I’ve felt the chills along my spine couching through sir Alfred classics or contemporary staples like ‘The Ring’ or ‘The Blair Witch Project’. I’ve turned the pages of Lovecraft and King with sweaty hands. My Xbox collection harbors Silent Hill, Resident Evil and the likes. You get the picture - I’m no stranger to the genre. Yet the following list never fails to give me a good case of the shudders. Clench your teddy, hood on your safety blanket and let’s descend.
Every beginning can be as scary as exciting and a friendly shoulder goes a long way. We can ease in the learner if there is anything really specific and unusual about our course, but that’s about it. Anything more than that is plain patronizing and robs the experience of the exploration thrill. There are so many ways to make an interface element intuitive or visually suggest its purpose. Long and obvious explanation points kill the mood at birth.
If we have to info-dump on our learners, an interactive eCourse is rarely our weapon of choice. If we need them to read a policy tome through and through, let’s just do it in a plain fashion and be done with it. No need to sugar coat the process – we’re all adults here. What’s more important though is people coming to work, running into issues and then having to make decisions. And that’s where we shine. Better effort-flood a course with real world environments – create scenarios and simulations. Make the thing relevant. All text that is not every-bit-life-savingly necessary should be given as extra reads if at all.
3. Meaningless animations
I know we all think that our eLearning creation should be given the sweet bling. The fairy dust. The sprinkle of life. The more, the better. Unfortunately, animating something for the sake of animation is a waste of time. Ours and the learner’s. Especially if overdone. Maybe we have a screen that falls out of rhythm without an entrance animation. Or a button that just needs that extra visual nudge. It happens sometimes – nobody’s perfect. Move them, but don’t fall into that bottomless trap. Think about how the animation makes the experience better, smoother. Let it be our focusing tool, not our distraction attraction.
4. Locked navigation
This must be the most absurd of the se7en. Everyone lies or cheats in one form or another from time to time, especially when on our own with no one to oversee. It’s human nature. By definition, eLearning is free-will driven – it gives us the freedom to learn on our own time, discretion and place. So isn’t any invasive way of limiting this freedom a paradox? If my navigation is locked I feel like the message it’s sending is “I’ll make you learn this!”. Don’t know about you, but to me this is a total turn-off. So, I’ll follow orders, but with a blocked mind. Or I’ll try and find ways to break out. It’s human nature. The order of a module’s screens is suggestive enough for the learner that they should follow a certain path. There are more creative ways of leading learners through knowledge acquirement than making them a prisoner of someone’s own way of learning. Let them enjoy their freedom and beauty will grow.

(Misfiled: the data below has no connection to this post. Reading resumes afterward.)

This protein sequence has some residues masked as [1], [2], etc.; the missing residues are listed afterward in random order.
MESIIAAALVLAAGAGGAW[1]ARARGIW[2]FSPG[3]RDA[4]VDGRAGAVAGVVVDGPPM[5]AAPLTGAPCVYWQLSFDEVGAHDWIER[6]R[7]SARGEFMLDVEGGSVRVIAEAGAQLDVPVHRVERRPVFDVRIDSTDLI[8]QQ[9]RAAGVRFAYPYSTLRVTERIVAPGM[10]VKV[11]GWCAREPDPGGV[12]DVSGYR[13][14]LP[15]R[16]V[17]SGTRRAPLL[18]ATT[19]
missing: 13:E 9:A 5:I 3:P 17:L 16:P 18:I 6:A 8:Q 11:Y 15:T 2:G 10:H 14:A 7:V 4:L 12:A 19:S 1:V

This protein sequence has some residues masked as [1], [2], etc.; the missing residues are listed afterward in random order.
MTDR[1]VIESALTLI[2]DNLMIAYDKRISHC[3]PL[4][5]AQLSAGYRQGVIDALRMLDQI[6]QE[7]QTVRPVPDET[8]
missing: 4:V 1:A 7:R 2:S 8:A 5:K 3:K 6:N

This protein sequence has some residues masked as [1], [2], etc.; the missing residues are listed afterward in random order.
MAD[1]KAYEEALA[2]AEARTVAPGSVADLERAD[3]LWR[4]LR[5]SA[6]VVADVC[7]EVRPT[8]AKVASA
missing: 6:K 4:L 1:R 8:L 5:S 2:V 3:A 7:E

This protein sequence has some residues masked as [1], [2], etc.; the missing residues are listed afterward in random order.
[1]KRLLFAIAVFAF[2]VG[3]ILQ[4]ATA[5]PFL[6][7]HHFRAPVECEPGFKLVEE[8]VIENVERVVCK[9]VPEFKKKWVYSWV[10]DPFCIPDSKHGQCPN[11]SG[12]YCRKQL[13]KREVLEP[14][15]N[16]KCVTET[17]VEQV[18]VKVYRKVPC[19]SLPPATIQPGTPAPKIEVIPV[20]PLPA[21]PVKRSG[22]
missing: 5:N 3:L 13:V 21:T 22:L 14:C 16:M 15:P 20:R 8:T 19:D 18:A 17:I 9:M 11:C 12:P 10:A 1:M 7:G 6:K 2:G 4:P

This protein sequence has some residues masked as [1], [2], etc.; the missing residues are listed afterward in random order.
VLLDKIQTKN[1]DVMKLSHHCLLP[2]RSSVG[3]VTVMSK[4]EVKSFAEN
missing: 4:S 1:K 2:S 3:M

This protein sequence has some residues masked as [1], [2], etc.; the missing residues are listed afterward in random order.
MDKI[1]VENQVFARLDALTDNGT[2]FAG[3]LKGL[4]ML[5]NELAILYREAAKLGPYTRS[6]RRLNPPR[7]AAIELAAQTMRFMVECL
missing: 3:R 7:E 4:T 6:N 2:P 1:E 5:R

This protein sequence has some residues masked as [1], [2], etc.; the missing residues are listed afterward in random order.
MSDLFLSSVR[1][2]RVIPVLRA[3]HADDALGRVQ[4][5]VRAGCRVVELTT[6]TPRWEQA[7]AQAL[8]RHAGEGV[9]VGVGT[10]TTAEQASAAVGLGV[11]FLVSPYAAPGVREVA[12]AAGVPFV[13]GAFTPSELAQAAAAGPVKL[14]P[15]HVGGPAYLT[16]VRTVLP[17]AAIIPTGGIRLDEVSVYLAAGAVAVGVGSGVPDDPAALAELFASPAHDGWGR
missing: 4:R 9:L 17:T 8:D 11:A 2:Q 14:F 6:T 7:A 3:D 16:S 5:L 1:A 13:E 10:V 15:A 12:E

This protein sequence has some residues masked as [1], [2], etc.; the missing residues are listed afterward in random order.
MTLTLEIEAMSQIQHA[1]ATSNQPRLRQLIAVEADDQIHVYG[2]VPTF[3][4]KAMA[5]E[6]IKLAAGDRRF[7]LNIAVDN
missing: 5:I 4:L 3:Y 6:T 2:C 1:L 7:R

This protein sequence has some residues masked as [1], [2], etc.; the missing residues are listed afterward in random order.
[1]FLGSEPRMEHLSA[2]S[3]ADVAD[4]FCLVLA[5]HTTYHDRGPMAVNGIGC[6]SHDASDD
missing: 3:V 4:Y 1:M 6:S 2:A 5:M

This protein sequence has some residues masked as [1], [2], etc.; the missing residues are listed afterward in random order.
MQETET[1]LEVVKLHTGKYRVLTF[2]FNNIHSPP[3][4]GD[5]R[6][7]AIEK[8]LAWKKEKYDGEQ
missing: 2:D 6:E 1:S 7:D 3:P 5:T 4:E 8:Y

5. Narrator reading text on screen
OK, am I dumb, or listening to a person and reading at the same time is really hard? Now add to the complexity that I need to understand/follow/apply/remember what’s being taught. And on top of that do it all out of sync, as no two people read with absolutely the same rhythm and speed. I thought we were supposed to inspire learning, not burden and complicate it. Then again, maybe I’m dumb.
6. Design discrepancy
One of the four pillars of visual design is Repetition and as it is arguably the most important I see it crumbling the most often. User experience is highly dependent on smoothness. Smooth introductions, smooth transitions, smooth riding. The moment style deviates, readability breaks or layout shakes, the learner feels the friction. They may not be able to pinpoint the exact problem, but they all know something’s off. It’s important to be meticulous and help the learner by making her feel at home.
7. Presentation beautification
Sadly an industry standard by now, the conversion of presentations into meaninglessly interactive and nip-tucked counterparts is a curse heavy to lift. Companies not knowing better think that this is what eLearning’s about and designers not capable of better think eLearning should be about that. It is so not. The role of the learner in an instructor-led class is entirely different and that’s what presentations are made for. Constricting to such a format is like growing a baobab at home. There’s so much more that you can do with an individualized eCourse. Let’s embrace it – our learners will thank us for it and so will our company or client.
And yes, I confess. I’ve done it all. But I try to learn from mistakes. So let’s be vigilant. And picky. Let’s do it right.
What are your eLearning pet-peeves? How do you fight them demons?